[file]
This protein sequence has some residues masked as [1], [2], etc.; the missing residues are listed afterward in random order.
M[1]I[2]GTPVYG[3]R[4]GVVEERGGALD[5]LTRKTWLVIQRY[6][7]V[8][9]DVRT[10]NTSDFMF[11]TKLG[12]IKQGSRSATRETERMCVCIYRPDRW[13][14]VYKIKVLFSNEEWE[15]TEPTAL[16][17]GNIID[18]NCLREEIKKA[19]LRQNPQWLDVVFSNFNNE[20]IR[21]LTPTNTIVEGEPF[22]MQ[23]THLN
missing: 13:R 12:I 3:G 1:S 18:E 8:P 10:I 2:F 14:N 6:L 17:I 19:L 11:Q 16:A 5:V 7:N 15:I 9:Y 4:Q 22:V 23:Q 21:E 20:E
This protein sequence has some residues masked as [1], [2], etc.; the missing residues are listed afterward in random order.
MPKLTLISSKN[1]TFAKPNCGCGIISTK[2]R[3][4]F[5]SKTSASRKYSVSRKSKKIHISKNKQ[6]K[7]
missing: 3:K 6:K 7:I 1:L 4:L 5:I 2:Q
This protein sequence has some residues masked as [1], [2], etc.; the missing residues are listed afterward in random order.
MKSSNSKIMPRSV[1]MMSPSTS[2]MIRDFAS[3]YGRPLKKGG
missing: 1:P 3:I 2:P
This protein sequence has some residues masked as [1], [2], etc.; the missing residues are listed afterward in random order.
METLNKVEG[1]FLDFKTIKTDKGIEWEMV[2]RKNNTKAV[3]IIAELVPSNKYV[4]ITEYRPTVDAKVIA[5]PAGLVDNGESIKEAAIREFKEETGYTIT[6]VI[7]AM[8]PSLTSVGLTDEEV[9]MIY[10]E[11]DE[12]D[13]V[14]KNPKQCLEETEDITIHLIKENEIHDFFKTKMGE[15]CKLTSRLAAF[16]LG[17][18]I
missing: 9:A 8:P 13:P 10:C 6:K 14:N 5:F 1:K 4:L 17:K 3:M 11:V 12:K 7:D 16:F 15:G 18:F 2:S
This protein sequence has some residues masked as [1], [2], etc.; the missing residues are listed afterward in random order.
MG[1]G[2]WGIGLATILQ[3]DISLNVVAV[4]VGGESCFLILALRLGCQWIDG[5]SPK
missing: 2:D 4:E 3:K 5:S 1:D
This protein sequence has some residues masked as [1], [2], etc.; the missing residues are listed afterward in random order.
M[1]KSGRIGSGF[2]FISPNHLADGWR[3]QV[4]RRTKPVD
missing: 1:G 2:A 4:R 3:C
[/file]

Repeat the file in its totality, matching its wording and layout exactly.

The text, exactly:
This protein sequence has some residues masked as [1], [2], etc.; the missing residues are listed afterward in random order.
M[1]I[2]GTPVYG[3]R[4]GVVEERGGALD[5]LTRKTWLVIQRY[6][7]V[8][9]DVRT[10]NTSDFMF[11]TKLG[12]IKQGSRSATRETERMCVCIYRPDRW[13][14]VYKIKVLFSNEEWE[15]TEPTAL[16][17]GNIID[18]NCLREEIKKA[19]LRQNPQWLDVVFSNFNNE[20]IR[21]LTPTNTIVEGEPF[22]MQ[23]THLN
missing: 13:R 12:I 3:G 1:S 18:E 8:P 10:I 2:F 14:N 6:L 17:I 19:L 11:Q 16:A 5:V 7:N 15:I 9:Y 4:Q 22:V 23:Q 21:E 20:E
This protein sequence has some residues masked as [1], [2], etc.; the missing residues are listed afterward in random order.
MPKLTLISSKN[1]TFAKPNCGCGIISTK[2]R[3][4]F[5]SKTSASRKYSVSRKSKKIHISKNKQ[6]K[7]
missing: 3:K 6:K 7:I 1:L 4:L 5:I 2:Q
This protein sequence has some residues masked as [1], [2], etc.; the missing residues are listed afterward in random order.
MKSSNSKIMPRSV[1]MMSPSTS[2]MIRDFAS[3]YGRPLKKGG
missing: 1:P 3:I 2:P
This protein sequence has some residues masked as [1], [2], etc.; the missing residues are listed afterward in random order.
METLNKVEG[1]FLDFKTIKTDKGIEWEMV[2]RKNNTKAV[3]IIAELVPSNKYV[4]ITEYRPTVDAKVIA[5]PAGLVDNGESIKEAAIREFKEETGYTIT[6]VI[7]AM[8]PSLTSVGLTDEEV[9]MIY[10]E[11]DE[12]D[13]V[14]KNPKQCLEETEDITIHLIKENEIHDFFKTKMGE[15]CKLTSRLAAF[16]LG[17][18]I
missing: 9:A 8:P 13:P 10:C 6:K 14:N 5:F 1:K 4:L 17:K 3:M 11:V 12:K 7:D 16:F 15:G 18:F 2:S
This protein sequence has some residues masked as [1], [2], etc.; the missing residues are listed afterward in random order.
MG[1]G[2]WGIGLATILQ[3]DISLNVVAV[4]VGGESCFLILALRLGCQWIDG[5]SPK
missing: 2:D 4:E 3:K 5:S 1:D
This protein sequence has some residues masked as [1], [2], etc.; the missing residues are listed afterward in random order.
M[1]KSGRIGSGF[2]FISPNHLADGWR[3]QV[4]RRTKPVD
missing: 1:G 2:A 4:R 3:C